This article is the third in a series examining the initial response to the Caldor Fire August 14-17, 2021.
At 6:30 p.m. on August 16th, 2021 incident command released a public notice announcing the expansion of evacuation orders near the Caldor Fire to include the Dogtown Creek area. According to dispatch logs obtained through public records requests, fire had already been burning along the south side of Dogtown Creek since at least 2:45 p.m., nearly four hours prior to the Dogtown Creek evacuation order. Leoni Meadows and Grizzly Flats were not included, nor was there an evacuation warning issued for either area.
As I wrote about in Part 2 of this series, the first indication of fire crossing Dogtown Creek is noted in the logs at 6:48 p.m. on August 16th. Over the next two hours, Pioneer Fire Chief Mark Matthews calls dispatch to warn of the rapidly-growing spot fire. Matthews is repeatedly told he is on the wrong channel and it’s unclear why he is not following protocol and contacting incident command directly. At 8:51 p.m., logs describe the fire on the north side of Dogtown Creek as 5 acres and growing.
At 8:53 p.m., logs note the shifting of resources to Leoni meadows and that it will “take some time to get there.” This is the first mention of sending additional resources to the north side of the creek. Seven minutes later residents on the southeast side of the Grizzly Flats area are placed under an evacuation warning for the first time. The fire was reported 51 hours ago and by this point had been burning in Dogtown Creek for at least two hours.
Over the next hour additional resources reach Leoni Meadows and begin direct structure protection. The first reports of structure loss come in and more resources are moved farther west and north. At 10:11 p.m. a warning comes over the radio: “CALDOR ROAD IS LAST PLACE TO STOP THE FIRE FROM GOING INTO GRIZZLY FLATS.” Still, no evacuation order is issued for residents of Grizzly Flats, and only the eastern portion of the town has been issued a warning.
Fire has now been burning on the north side of Dogtown Creek for three hours and 23 minutes.
What exactly happens next, and when, remains a debate. According personnel within the El Dorado County Sherriff’s Office who spoke with me on the condition of anonymity, law enforcement grew increasingly alarmed when incident command had yet to order the evacuation of Grizzly Flats. These sources claim calls placed to the Eldorado National Forest (ENF) to urge evacuations went unanswered well past 9:30 p.m. The same sources state that between 10:00 and 11:00 p.m., deputies “abandoned protocol and began evacuating residents” of Grizzly Flats on their own. Protocol states that evacuation warnings and orders are placed by incident command and law enforcement are to carry out those orders on the ground. ENF has declined to comment for this article.
According to the dispatch logs, night operations attempt to order the evacuation of Grizzly Flats at 10:54 but are unable to connect with law enforcement. However, 18 minutes later the Sheriff’s Office comes across the radio to state that they had already begun evacuating residents.
What we know for certain is the evacuation order for Grizzly Flats was officially declared sometime between 11:00 and 11:30 p.m. The fire began 52 hours and 48 minutes before, and had been burning north of Dogtown Creek for four hours and 42 minutes.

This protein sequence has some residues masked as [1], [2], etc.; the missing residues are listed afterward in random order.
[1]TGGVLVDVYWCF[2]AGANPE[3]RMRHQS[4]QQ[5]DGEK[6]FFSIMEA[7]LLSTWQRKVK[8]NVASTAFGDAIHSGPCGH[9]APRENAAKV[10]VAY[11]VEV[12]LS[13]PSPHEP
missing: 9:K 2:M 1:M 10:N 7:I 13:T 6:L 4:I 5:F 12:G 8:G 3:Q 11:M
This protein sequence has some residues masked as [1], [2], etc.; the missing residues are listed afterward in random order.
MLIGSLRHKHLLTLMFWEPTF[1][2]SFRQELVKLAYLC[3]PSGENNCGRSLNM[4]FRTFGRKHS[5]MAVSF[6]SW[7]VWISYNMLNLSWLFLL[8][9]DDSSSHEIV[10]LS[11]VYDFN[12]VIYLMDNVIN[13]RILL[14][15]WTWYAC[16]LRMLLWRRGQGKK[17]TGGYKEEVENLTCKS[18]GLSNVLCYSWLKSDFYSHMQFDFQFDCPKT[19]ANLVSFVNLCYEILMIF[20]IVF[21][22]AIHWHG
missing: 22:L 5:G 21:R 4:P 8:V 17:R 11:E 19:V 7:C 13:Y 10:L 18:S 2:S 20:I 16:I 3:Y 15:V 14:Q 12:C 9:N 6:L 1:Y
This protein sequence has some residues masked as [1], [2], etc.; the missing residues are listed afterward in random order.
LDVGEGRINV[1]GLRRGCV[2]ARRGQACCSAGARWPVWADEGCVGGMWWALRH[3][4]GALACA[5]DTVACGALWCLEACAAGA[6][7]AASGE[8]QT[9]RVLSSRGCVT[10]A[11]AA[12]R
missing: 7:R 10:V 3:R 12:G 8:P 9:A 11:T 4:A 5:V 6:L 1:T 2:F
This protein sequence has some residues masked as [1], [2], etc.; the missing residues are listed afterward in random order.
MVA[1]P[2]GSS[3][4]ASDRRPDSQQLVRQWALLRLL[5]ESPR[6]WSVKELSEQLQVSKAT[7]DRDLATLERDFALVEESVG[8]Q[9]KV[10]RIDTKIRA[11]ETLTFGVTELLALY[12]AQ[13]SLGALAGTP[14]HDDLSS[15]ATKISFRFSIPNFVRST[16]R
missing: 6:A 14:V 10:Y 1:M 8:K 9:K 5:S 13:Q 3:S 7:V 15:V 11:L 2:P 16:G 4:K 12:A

The logs state that command begins ordering additional resources to Grizzly Flats at 11:22 p.m. At 11:28 p.m. CalFire dispatches six more engines for structure protection and orders them to meet at Grizzly Flats Station. Between 11:37 p.m. and 12:04 a.m. calls go out for the closest engines across the county to report immediately to Grizzly Flats. Law enforcement begin resorting to loud speakers and running door to door to warn residents to get out.
According to the logs, fire enters Grizzly Flats at 2:05 a.m. One minute later a call comes across the radio announcing structure loss. Only four minutes later, at 2:10 a.m., the log states, “LOST SEVERAL HOUSES ON EAST SIDE OF GRIZZLY FLATS. SPOT FIRES ALL OVER. TOO DANGEROUS. PULLING OUT RESOURCES.”
Soon, 911 calls begin coming in from trapped residents who had not yet heard the evacuation order. Blocked by fire, emergency services are unable to respond. Somehow, the residents survive. Two are seriously injured. One remains missing. Over 500 homes are destroyed in minutes. The elementary school and both the 1850’s and modern post offices burn. Nearly the entire town is unrecognizable by dawn.
Following the destruction of Grizzly Flats, CalFire and ENF have stated that a lack of resources was a major hindrance in their fight to save the town. Indeed, the second largest fire in state history was burning to the north at the time. However, the logs indicate at least eight engines were available and in El Dorado County but were not dispatched until at least 11:37 p.m. I am currently investigating whether or not resources being stretched thin due to other wildfires in the state had a direct impact on the initial response to the Calfor Fire.
Both law enforcement and firefighters on the ground saved hundreds of lives the night of August 16. But so did those in and around Grizzly Flats who called friends and neighbors and warned them to get out, hours before any evacuation orders were announced. Still others saved themselves thanks to their own intuition. As one resident said, “I don’t know what it was. I had a bad feeling. We weren’t hearing anything but I just had a bad feeling. So I left. Probably saved my life.”
The series continues:
Part 4: Chaos as Grizzly Flats Burns, Fire Marches On
Header Photo Credit: A chimney is left standing after a property was destroyed by the Caldor Fire in Grizzly Flats, Calif., on Tuesday, Aug. 17, 2021. (AP Photo/Ethan Swope)